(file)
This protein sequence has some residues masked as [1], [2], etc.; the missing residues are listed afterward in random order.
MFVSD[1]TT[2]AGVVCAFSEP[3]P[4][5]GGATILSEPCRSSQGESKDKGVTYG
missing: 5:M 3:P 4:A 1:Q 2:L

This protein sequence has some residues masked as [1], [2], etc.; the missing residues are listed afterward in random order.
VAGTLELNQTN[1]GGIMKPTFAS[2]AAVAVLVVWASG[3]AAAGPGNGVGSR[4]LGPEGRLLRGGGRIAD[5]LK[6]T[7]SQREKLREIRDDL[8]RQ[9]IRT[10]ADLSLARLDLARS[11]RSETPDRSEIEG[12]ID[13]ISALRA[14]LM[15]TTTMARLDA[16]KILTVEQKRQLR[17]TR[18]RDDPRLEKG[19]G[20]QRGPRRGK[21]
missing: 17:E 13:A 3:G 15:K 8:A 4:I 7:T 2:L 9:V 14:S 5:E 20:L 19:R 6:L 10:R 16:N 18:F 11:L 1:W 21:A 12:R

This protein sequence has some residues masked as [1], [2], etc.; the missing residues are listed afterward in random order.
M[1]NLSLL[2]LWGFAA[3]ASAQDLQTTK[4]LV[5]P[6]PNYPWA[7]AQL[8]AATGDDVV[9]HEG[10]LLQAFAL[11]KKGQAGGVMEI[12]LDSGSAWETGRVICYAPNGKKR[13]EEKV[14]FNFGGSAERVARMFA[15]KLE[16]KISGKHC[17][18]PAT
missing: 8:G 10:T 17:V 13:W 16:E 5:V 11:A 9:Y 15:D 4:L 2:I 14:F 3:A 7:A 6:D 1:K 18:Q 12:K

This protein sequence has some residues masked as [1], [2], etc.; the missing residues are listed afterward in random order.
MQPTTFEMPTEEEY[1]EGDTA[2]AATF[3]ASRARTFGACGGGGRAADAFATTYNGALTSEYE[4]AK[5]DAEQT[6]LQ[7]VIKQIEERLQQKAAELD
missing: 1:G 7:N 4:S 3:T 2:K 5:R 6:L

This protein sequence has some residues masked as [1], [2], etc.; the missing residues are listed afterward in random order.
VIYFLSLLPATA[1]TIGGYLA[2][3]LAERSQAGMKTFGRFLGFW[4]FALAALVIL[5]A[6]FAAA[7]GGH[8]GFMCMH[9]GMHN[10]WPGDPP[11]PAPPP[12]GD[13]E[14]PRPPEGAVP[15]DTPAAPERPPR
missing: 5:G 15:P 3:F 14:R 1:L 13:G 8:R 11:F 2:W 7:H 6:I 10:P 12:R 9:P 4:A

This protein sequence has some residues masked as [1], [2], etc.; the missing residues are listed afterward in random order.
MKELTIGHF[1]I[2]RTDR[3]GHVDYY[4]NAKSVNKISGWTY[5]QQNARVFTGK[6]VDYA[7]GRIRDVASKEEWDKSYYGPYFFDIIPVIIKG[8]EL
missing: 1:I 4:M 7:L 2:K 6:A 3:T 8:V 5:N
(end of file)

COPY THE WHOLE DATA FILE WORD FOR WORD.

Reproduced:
This protein sequence has some residues masked as [1], [2], etc.; the missing residues are listed afterward in random order.
MFVSD[1]TT[2]AGVVCAFSEP[3]P[4][5]GGATILSEPCRSSQGESKDKGVTYG
missing: 5:M 3:P 4:A 1:Q 2:L

This protein sequence has some residues masked as [1], [2], etc.; the missing residues are listed afterward in random order.
VAGTLELNQTN[1]GGIMKPTFAS[2]AAVAVLVVWASG[3]AAAGPGNGVGSR[4]LGPEGRLLRGGGRIAD[5]LK[6]T[7]SQREKLREIRDDL[8]RQ[9]IRT[10]ADLSLARLDLARS[11]RSETPDRSEIEG[12]ID[13]ISALRA[14]LM[15]TTTMARLDA[16]KILTVEQKRQLR[17]TR[18]RDDPRLEKG[19]G[20]QRGPRRGK[21]
missing: 17:E 13:A 3:G 15:K 8:A 4:I 7:T 2:L 9:V 14:S 5:E 20:L 19:R 6:L 10:R 16:N 18:F 11:L 1:W 21:A 12:R

This protein sequence has some residues masked as [1], [2], etc.; the missing residues are listed afterward in random order.
M[1]NLSLL[2]LWGFAA[3]ASAQDLQTTK[4]LV[5]P[6]PNYPWA[7]AQL[8]AATGDDVV[9]HEG[10]LLQAFAL[11]KKGQAGGVMEI[12]LDSGSAWETGRVICYAPNGKKR[13]EEKV[14]FNFGGSAERVARMFA[15]KLE[16]KISGKHC[17][18]PAT
missing: 8:G 10:T 17:V 13:W 16:E 5:V 11:A 9:Y 15:D 4:L 2:I 14:F 3:A 7:A 6:D 1:K 18:Q 12:K

This protein sequence has some residues masked as [1], [2], etc.; the missing residues are listed afterward in random order.
MQPTTFEMPTEEEY[1]EGDTA[2]AATF[3]ASRARTFGACGGGGRAADAFATTYNGALTSEYE[4]AK[5]DAEQT[6]LQ[7]VIKQIEERLQQKAAELD
missing: 1:G 7:N 4:S 3:T 2:K 5:R 6:L

This protein sequence has some residues masked as [1], [2], etc.; the missing residues are listed afterward in random order.
VIYFLSLLPATA[1]TIGGYLA[2][3]LAERSQAGMKTFGRFLGFW[4]FALAALVIL[5]A[6]FAAA[7]GGH[8]GFMCMH[9]GMHN[10]WPGDPP[11]PAPPP[12]GD[13]E[14]PRPPEGAVP[15]DTPAAPERPPR
missing: 5:G 15:P 3:F 14:R 1:L 13:G 8:R 11:F 2:W 7:H 6:I 10:P 12:R 9:P 4:A

This protein sequence has some residues masked as [1], [2], etc.; the missing residues are listed afterward in random order.
MKELTIGHF[1]I[2]RTDR[3]GHVDYY[4]NAKSVNKISGWTY[5]QQNARVFTGK[6]VDYA[7]GRIRDVASKEEWDKSYYGPYFFDIIPVIIKG[8]EL
missing: 1:I 4:M 7:L 2:K 6:A 3:T 8:V 5:N